Of course, last week Sony capitulated, and have pulled the offending movie in question, The Interview for the time being. Have they set a dangerous precedent? I don't know. Should they abide by the rule of not doing deals with terrorists, given the seriousness with which they took 'someone's threat to endanger lives in theatres showing the movie? I don't think so - that's for governments to decide, and everything else done here I'd simply call corporate responsibility - something you don't see a lot of in this day and age.


And now this is where I turn hypocrite, because I'm going to also discuss the future of the Spider-Man franchise, having read a little of what's been revealed through the same sites above. To be frank, it looks like it's in a terrible way. Sony almost made nothing on the last movie, while Marvel (who still own the character and merchandising rights) made a ton just by not making any Spider-Man movies at all. If you think Spider-Man not being with Marvel is an egregious crime, don't think the blame lies entirely with Sony. The studio may have lost their leading man to studio politics, may be planning a soft reboot, and may still meet with Marvel to talk tie-ins and cameos to bolster what must be a really problematic property they have now (but - see point one again.) Were unlikely to see a stand-alone Spidey movie for a number of years now, even if the mouth-breathers get their way and Duh Rights Revurt to Maarvuul. The brand may be cursed for a while yet. Shame. But bad things happen to good properties all the time, sadly.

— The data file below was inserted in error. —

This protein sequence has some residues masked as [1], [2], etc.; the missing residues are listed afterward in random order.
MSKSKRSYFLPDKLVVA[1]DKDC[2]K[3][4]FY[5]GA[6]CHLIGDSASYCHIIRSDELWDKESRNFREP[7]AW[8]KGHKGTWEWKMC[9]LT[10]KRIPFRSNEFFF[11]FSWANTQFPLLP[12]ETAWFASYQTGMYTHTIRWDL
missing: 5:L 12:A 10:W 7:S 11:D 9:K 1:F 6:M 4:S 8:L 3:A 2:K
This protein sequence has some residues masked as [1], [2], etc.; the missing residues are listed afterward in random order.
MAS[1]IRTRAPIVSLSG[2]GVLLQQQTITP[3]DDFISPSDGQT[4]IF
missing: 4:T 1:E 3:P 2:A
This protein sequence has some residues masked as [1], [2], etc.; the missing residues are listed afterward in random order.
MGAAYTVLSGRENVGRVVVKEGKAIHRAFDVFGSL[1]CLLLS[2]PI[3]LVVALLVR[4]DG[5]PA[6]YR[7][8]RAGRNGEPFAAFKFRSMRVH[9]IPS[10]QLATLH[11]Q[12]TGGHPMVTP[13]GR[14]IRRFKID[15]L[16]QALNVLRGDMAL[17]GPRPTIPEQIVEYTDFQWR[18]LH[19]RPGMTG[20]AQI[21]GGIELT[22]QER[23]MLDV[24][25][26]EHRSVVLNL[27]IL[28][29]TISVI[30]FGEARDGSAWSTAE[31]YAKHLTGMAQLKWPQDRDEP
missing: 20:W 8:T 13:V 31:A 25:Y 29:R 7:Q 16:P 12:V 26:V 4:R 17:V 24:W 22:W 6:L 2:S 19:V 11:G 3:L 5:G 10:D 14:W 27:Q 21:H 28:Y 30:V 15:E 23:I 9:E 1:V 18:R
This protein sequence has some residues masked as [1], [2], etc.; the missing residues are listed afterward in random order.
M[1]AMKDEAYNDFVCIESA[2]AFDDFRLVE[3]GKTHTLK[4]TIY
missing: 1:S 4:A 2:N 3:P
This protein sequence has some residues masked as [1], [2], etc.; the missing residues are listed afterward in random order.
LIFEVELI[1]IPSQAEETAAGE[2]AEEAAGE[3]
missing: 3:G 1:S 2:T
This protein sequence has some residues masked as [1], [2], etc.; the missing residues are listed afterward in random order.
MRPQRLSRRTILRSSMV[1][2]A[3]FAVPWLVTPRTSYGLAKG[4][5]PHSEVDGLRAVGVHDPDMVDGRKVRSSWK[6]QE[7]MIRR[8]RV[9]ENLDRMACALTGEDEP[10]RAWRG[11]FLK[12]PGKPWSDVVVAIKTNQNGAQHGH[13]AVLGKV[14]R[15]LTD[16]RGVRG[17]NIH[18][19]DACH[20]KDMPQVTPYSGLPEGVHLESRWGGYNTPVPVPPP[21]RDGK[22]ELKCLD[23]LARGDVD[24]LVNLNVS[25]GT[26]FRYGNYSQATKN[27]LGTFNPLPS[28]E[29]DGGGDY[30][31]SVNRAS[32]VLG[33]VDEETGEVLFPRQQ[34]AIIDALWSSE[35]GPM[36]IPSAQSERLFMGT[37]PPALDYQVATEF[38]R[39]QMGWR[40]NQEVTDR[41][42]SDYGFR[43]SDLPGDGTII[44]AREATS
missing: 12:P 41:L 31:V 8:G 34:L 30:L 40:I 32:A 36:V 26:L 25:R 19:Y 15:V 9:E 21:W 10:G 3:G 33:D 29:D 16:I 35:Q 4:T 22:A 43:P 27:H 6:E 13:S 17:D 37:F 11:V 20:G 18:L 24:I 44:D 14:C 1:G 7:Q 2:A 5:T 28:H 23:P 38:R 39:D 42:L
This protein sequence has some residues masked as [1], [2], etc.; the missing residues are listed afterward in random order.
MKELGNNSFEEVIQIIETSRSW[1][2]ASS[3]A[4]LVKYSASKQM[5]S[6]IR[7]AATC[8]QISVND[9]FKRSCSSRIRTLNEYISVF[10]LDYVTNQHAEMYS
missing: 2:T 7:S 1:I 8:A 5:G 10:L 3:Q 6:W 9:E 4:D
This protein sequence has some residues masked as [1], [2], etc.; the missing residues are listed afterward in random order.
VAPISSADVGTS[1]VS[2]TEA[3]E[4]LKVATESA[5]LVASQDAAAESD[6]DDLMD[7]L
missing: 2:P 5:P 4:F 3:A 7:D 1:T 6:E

So my two cents? Stick to the script, Sony. This has nothing to do with The Interview, so don't blink. Keep Spider-Man, but move forward with a Spiderverse - either Sinister Six (using Black Cat as a potential spin-off option) or Morbius. Spidey can cameo, but DON'T REMOVE HIS MASK! Let the identity behind the NEXT Sony Spider-Man be the story inside the film and out.